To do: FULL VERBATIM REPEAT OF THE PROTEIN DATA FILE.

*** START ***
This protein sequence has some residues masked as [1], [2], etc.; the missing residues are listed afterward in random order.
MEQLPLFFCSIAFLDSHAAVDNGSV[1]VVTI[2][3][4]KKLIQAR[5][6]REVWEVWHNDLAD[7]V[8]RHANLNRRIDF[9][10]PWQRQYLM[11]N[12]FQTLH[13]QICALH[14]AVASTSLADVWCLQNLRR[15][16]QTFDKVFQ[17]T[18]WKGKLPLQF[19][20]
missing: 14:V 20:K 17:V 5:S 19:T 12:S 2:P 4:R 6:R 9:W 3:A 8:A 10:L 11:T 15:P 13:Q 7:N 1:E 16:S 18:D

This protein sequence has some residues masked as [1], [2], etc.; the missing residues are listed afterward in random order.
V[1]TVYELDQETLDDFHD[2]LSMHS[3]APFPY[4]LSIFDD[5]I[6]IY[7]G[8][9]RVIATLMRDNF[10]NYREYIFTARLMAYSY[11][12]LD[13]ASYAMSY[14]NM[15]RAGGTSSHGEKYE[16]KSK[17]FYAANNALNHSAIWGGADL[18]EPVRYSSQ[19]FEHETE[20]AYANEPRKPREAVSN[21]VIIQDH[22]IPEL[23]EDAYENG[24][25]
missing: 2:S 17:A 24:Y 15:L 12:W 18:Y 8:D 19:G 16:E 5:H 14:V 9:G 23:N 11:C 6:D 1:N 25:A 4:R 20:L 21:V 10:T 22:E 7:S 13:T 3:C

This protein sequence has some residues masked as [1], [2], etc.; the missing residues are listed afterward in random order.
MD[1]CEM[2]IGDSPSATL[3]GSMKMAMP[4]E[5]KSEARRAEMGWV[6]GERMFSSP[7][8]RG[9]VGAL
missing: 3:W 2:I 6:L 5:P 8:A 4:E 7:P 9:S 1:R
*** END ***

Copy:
This protein sequence has some residues masked as [1], [2], etc.; the missing residues are listed afterward in random order.
MEQLPLFFCSIAFLDSHAAVDNGSV[1]VVTI[2][3][4]KKLIQAR[5][6]REVWEVWHNDLAD[7]V[8]RHANLNRRIDF[9][10]PWQRQYLM[11]N[12]FQTLH[13]QICALH[14]AVASTSLADVWCLQNLRR[15][16]QTFDKVFQ[17]T[18]WKGKLPLQF[19][20]
missing: 14:V 20:K 17:V 5:S 19:T 12:S 2:P 4:R 6:R 9:W 3:A 8:A 10:L 11:T 15:P 13:Q 7:N 1:E 16:S 18:D

This protein sequence has some residues masked as [1], [2], etc.; the missing residues are listed afterward in random order.
V[1]TVYELDQETLDDFHD[2]LSMHS[3]APFPY[4]LSIFDD[5]I[6]IY[7]G[8][9]RVIATLMRDNF[10]NYREYIFTARLMAYSY[11][12]LD[13]ASYAMSY[14]NM[15]RAGGTSSHGEKYE[16]KSK[17]FYAANNALNHSAIWGGADL[18]EPVRYSSQ[19]FEHETE[20]AYANEPRKPREAVSN[21]VIIQDH[22]IPEL[23]EDAYENG[24][25]
missing: 2:S 17:A 24:Y 15:L 12:W 18:Y 8:D 19:G 16:E 5:H 14:V 9:G 23:N 11:C 6:D 1:N 25:A 4:R 20:L 21:V 10:T 22:E 7:S 13:T 3:C

This protein sequence has some residues masked as [1], [2], etc.; the missing residues are listed afterward in random order.
MD[1]CEM[2]IGDSPSATL[3]GSMKMAMP[4]E[5]KSEARRAEMGWV[6]GERMFSSP[7][8]RG[9]VGAL
missing: 3:W 2:I 6:L 5:P 8:A 4:E 7:P 9:S 1:R